Integration is a top priority for enterprise projects that seek to connect multiple web service endpoints quickly, efficiently, and maintainably. From a development standpoint, integration can also be a serious challenge. One way to ease that challenge is by using an integration framework like Apache Camel.
Apache Camel's API and out-of-the-box components implement many common enterprise integration patterns (EIPs), making it relatively simple and easy to do integration tasks such as connecting web services, performing XSL transformations, logging audits, and more. In this Java tip we introduce a process for using Apache Camel as an integration solution. We start with a business integration problem involving multiple web services. We then map the problem, briefly discuss the components needed to resolve it, and implement a solution based on Apache Camel's routing engine.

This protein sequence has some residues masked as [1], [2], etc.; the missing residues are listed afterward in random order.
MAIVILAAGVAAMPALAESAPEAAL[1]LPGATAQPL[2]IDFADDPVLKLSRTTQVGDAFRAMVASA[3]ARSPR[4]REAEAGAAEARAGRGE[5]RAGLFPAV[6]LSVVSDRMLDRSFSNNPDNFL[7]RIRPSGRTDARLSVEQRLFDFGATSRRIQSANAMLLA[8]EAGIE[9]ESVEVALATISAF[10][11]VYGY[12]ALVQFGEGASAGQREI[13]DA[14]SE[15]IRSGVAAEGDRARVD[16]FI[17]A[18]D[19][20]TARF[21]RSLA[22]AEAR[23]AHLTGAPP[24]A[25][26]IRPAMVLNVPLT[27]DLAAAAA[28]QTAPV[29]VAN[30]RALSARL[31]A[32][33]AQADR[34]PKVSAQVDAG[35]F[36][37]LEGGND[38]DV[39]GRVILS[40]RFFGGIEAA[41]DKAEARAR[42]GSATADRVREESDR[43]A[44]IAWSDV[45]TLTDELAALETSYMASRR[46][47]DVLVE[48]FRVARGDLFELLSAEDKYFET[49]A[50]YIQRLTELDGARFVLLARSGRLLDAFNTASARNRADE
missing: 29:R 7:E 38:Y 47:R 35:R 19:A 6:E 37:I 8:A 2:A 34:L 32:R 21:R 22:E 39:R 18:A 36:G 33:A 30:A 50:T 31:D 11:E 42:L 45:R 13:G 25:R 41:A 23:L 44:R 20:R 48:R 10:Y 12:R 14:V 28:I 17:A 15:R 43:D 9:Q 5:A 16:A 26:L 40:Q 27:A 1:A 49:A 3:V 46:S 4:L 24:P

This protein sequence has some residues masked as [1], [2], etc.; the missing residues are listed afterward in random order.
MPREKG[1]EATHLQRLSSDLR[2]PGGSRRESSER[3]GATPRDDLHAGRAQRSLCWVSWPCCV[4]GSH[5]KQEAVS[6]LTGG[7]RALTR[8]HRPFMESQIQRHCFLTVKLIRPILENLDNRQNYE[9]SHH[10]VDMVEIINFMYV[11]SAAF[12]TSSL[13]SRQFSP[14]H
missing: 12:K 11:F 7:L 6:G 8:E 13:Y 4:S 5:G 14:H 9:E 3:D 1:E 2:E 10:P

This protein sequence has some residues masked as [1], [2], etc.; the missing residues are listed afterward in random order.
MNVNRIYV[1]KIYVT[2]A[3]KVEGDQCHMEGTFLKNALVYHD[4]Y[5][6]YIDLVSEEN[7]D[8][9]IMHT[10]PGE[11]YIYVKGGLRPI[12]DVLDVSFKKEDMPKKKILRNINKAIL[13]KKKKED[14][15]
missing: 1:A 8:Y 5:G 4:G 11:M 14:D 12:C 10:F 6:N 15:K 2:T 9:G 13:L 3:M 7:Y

Apache Camel is an open source Java framework that focuses on making integration easier and more accessible to developers.
Apache Camel is a rule-based routing and mediation engine that provides a Java object-based implementation of the Enterprise Integration Patterns using an API (or declarative Java Domain Specific Language) to configure routing and mediation rules. The domain-specific language means that Apache Camel can support type-safe smart completion of routing rules in an integrated development environment using regular Java code without large amounts of XML configuration files, though XML configuration inside Spring is also supported.
Apache Camel provides support for Bean Binding and seamless integration with popular frameworks such as Spring, Blueprint and Guice. Camel also has extensive support for unit testing your routes.